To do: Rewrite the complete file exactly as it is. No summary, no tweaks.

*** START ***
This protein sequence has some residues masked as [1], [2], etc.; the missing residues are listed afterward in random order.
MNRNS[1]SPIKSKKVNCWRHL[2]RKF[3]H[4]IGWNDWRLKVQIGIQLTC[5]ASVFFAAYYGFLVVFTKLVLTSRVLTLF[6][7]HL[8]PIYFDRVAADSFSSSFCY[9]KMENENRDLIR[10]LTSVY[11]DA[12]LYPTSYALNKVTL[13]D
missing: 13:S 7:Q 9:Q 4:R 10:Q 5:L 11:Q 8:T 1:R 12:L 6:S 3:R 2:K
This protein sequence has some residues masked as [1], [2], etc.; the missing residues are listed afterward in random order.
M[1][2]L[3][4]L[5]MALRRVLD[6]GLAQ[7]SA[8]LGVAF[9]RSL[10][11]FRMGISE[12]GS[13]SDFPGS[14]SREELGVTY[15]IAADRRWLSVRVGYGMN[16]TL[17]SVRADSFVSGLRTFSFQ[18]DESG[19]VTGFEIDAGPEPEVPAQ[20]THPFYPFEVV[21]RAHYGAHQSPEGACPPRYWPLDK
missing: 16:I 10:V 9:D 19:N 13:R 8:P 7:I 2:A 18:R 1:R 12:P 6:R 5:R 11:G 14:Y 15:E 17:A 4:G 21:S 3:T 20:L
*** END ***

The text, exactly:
This protein sequence has some residues masked as [1], [2], etc.; the missing residues are listed afterward in random order.
MNRNS[1]SPIKSKKVNCWRHL[2]RKF[3]H[4]IGWNDWRLKVQIGIQLTC[5]ASVFFAAYYGFLVVFTKLVLTSRVLTLF[6][7]HL[8]PIYFDRVAADSFSSSFCY[9]KMENENRDLIR[10]LTSVY[11]DA[12]LYPTSYALNKVTL[13]D
missing: 13:S 7:Q 9:Q 4:R 10:Q 5:L 11:Q 8:T 1:R 12:L 6:S 3:R 2:K
This protein sequence has some residues masked as [1], [2], etc.; the missing residues are listed afterward in random order.
M[1][2]L[3][4]L[5]MALRRVLD[6]GLAQ[7]SA[8]LGVAF[9]RSL[10][11]FRMGISE[12]GS[13]SDFPGS[14]SREELGVTY[15]IAADRRWLSVRVGYGMN[16]TL[17]SVRADSFVSGLRTFSFQ[18]DESG[19]VTGFEIDAGPEPEVPAQ[20]THPFYPFEVV[21]RAHYGAHQSPEGACPPRYWPLDK
missing: 16:I 10:V 9:D 19:N 13:R 8:P 7:I 2:A 18:R 1:R 12:P 6:R 5:R 11:G 14:Y 15:E 17:A 4:G 21:S 3:T 20:L